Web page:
Admissions Calls Out to Women in Science
Potential science concentrators in Class of 2009 get phone calls
In the wake of the controversy surrounding University President Lawrence H. Summers’ January remarks that “differences in intrinsic aptitude” may explain the underrepresentation of women in science, the Harvard Undergraduate Admissions Office has enlisted more than two dozen female math and science concentrators to call all accepted female students who expressed a strong interest in science on their applications.
Dean of Admissions and Financial Aid William R. Fitzsimmons ’67 said in an interview yesterday that his office has received “almost no questions” about Summers’ comments from prospective members of the Class of 2009.
“[But] we also want to make sure we cover every possible base,” Fitzsimmons added.
Admissions officer Erin F. Fehn ’04 said yesterday that the admissions office’s emphasis on women in science this year is an extension of its annual efforts to reach out to admitted students.
“We decided to put a positive spin on the media coverage,” said Fehn, who is also the director of the Undergraduate Admissions Council. “We wanted to take advantage of this opportunity and get the word out so they can make an informed decision.”
Fehn said that the admissions office first contacted the directors of undergraduate studies in the College’s science departments and asked for the names of female undergraduate concentrators who would be interested in making telephone calls.
According to Fehn, 25 to 30 undergraduates called every accepted female applicant who had expressed strong interest in the sciences between April 11 and April 13.
She added that the callers were not required to discuss Summers’ remarks in their conversations—which lasted from five minutes to half an hour.
“I told the girls it was up to them...to address the issue,” Fehn said. “And when the girls didn’t bring it up themselves, it wasn’t talked about.”
Christine B. Peterson ’05, an applied math concentrator, said the prospective students she contacted did not express concerns with Summers’ remarks.
“Nobody said that it had really affected their admissions decision in any way,” she said.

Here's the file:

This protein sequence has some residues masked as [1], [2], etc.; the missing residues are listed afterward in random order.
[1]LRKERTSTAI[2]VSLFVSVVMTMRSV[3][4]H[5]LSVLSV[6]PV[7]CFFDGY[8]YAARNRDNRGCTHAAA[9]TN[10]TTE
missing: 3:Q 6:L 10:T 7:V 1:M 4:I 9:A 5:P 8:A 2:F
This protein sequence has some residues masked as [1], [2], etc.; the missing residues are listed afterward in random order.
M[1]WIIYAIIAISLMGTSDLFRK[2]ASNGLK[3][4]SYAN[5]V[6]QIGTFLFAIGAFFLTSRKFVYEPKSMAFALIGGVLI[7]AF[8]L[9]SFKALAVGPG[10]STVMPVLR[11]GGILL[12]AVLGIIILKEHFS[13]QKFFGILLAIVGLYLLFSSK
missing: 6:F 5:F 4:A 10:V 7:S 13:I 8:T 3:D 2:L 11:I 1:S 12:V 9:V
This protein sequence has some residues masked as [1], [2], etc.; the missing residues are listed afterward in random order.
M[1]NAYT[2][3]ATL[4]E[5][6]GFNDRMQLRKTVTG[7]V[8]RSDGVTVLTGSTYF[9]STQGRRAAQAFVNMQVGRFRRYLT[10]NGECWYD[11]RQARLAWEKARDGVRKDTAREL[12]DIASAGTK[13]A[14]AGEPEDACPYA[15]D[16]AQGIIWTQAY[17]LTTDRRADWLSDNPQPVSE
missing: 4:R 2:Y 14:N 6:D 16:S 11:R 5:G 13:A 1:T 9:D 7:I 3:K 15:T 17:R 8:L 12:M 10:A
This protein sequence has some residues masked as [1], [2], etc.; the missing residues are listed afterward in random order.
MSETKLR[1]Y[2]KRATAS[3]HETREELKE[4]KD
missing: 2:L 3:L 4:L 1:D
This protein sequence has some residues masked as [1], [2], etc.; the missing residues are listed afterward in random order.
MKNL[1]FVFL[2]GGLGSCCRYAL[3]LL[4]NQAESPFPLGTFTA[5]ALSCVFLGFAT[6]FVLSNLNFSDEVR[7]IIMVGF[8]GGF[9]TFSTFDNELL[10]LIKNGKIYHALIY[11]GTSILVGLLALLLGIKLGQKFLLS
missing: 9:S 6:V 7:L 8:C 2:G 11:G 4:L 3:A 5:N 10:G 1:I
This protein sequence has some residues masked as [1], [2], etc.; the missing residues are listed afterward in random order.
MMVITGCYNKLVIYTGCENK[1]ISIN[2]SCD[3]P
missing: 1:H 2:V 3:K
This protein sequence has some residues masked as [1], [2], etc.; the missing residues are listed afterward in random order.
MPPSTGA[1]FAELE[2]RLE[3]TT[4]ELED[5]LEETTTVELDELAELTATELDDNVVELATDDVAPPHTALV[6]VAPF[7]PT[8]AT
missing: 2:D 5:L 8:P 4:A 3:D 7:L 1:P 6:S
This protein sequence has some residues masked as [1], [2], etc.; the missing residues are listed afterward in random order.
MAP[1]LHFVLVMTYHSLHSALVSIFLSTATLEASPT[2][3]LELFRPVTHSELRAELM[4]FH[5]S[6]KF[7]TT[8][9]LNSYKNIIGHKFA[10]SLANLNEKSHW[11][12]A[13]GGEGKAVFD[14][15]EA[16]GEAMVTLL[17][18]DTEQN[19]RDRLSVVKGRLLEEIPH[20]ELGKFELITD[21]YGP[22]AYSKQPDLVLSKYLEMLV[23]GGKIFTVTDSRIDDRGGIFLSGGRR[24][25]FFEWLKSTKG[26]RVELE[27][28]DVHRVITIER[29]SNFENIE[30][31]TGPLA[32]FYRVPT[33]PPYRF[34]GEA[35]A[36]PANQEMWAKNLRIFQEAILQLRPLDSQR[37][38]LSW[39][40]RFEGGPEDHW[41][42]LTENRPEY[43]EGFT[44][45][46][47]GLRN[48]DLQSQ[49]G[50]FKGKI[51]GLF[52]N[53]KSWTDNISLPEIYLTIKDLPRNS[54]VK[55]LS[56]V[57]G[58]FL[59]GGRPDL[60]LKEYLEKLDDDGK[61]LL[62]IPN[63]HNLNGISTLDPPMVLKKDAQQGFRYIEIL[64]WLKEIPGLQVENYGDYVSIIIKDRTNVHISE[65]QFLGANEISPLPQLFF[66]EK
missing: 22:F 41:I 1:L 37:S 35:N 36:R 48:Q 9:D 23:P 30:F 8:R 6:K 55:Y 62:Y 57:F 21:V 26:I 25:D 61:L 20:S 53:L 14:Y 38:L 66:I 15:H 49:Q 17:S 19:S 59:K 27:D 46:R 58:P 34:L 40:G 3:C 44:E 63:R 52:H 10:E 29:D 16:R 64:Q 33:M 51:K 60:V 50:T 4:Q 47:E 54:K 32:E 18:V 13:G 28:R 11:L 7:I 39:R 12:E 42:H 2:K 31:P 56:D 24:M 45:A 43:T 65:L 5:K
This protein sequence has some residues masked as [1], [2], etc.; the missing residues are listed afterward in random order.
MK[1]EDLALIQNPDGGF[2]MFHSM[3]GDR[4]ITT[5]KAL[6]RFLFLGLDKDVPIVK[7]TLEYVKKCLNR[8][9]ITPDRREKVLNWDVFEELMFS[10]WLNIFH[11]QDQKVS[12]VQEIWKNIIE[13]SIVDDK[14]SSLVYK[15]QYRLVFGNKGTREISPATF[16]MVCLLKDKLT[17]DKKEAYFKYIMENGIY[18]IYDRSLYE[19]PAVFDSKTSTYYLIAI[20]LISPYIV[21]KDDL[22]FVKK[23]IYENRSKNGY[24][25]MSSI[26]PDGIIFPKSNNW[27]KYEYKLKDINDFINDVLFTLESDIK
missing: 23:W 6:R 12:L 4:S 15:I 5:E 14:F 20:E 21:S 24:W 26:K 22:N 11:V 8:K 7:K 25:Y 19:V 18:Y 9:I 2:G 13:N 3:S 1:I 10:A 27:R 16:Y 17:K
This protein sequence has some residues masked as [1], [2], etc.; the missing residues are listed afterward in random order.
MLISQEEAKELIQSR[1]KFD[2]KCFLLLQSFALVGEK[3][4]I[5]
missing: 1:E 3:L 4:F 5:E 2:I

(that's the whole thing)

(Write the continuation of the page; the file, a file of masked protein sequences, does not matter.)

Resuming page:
Ruth A. S. Schlitz ’06, an engineering sciences concentrator, said she spent most of her time answering questions about the freshman experience.
“I had a lot of questions from the prospective students about what classes they should take, which was often the case because they’d already decided to come here,” she said.
Fehn said she hopes the admissions office will be able to call female prospective science concentrators next year as well.
According to Fitzsimmons, the admissions office has also taken steps to reach out to prospective students who have qualified for the new Harvard Financial Aid Initiative, which eliminates the parental contribution to tuition for families earning less than $40,000 each year. The program also lowers the contribution for parents who make between $40,000 and $60,000.
The Undergraduate Minority Recruitment Program—which annually helps the admissions office contact African American, Asian American, Latino, and Native American students offered a place at Harvard—continued its work this year, Fitzsimmons said.
Fitzsimmons said he feels that student-to-student interactions are important in winning over accepted applicants.
“In the end, students are much more credible than adults,” he said.
As of yesterday afternoon, 988 pre-frosh had signed up to visit Harvard this weekend, Fitzsimmons said, adding that he expects attendance to top 1,000.
—Staff writer Daniel J. T. Schuker can be reached at firstname.lastname@example.org.